Saturday, October 11, 2008

Testing Web Services - .Net WebService Studio

I am currently engaged in a project which involves integration with a 3rd party using Web Services. A colleague recommended a tool to me called ".Net WebService Studio" for testing Web Services. He was using this tool on his project and had nothing but good things to say about the tool. The tool itself is available for free on Codeplex by Adnan Masood.

Within my project, I am hosting a Web Service and the 3rd party is hosting several Web Services. So during some of my unit testing and before I exchanged WSDLs with the 3rd party I wanted to be able to submit messages to BizTalk via my Web Service. My BizTalk Web Service was generated by the "Expose Orchestration as Web Service Wizard" and is a traditional two/way, request/response service.

In the past I have built my own 'stubs' that would allow me to send in messages that satisfy my testing scenarios. This resulted in a lot of code that eventually is just thrown away. Using .Net Web Studio allows for a Proxy to be download "on the fly". So you basically point the tool at your Web Services and start submitting messages without writing any code!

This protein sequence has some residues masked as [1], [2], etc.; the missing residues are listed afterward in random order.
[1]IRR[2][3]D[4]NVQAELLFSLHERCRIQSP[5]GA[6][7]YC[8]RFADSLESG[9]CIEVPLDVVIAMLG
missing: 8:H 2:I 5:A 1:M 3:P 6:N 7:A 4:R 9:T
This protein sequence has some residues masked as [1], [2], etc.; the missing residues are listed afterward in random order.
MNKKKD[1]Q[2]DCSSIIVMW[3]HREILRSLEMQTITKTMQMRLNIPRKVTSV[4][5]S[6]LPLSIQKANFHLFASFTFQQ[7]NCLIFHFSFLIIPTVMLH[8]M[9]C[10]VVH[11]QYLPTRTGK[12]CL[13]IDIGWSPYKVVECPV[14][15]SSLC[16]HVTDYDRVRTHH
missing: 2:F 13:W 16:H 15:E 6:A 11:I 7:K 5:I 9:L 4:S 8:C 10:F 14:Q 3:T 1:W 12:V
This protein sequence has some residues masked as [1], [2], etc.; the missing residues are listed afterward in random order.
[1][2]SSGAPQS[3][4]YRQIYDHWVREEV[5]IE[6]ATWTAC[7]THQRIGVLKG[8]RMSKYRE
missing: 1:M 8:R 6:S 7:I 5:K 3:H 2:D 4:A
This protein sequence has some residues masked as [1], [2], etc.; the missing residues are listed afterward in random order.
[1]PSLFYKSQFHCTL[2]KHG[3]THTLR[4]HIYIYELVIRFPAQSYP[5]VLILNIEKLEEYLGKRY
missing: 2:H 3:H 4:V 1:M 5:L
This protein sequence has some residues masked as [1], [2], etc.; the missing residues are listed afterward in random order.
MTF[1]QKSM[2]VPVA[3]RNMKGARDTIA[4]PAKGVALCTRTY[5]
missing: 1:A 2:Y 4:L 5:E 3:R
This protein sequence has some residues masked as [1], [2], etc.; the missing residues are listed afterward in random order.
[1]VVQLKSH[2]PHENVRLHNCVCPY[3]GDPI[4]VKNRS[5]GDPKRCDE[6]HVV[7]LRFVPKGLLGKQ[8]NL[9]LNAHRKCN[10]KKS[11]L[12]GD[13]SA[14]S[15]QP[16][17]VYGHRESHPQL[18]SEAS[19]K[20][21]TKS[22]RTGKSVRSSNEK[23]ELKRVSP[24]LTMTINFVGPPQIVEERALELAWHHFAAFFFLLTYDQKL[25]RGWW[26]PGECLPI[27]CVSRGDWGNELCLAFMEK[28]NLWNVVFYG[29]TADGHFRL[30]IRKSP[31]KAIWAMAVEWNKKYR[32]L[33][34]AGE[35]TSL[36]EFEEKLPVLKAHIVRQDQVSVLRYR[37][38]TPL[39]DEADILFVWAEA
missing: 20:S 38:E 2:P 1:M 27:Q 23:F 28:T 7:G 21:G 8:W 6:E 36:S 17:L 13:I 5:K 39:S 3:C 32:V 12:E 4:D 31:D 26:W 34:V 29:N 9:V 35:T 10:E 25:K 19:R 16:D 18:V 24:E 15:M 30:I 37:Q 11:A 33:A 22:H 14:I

The first thing you are going to want to do is launch the application and input your Web Service URL in the WSDL EndPoint dropdown. A list of recently used URLs is kept so you don't have to remember a long list of URLs.

The next thing you are going to want to do is click on the "Get" button. This will generate the Web Service Proxy for you and is required in order for you to invoke the Web Service.

You are now in a position to invoke the Web Service. The application is capable of sending some basic data to the Web Service based upon the expected data types. It works similar to the way the "Generate Instance" works when wanting to generate a sample message from a Schema in BizTalk/Visual Studio . In order to Invoke the Web Service you need to select the Operation(or Web Method) that you want to invoke and click the "Invoke" button. Once you have clicked the button, the Response of the Web Service will be displayed in the "Output" text box in the lower left corner.

From this screen you can also modify the "default" values that Web Service Studio is going to use by clicking on an element and then updating the value in the top right "quadrant".

By clicking on the "Request/Response" button, you are able to see, and modify, the actual SOAP request that is being sent to the Web Service and the SOAP Response that is being returned to your client.

This screen also allows you to tweak your SOAP request in case you have some additional security, content type or Proxy requirements.

Overall I think the tool is great and definitely a worth having in your "toolbox".

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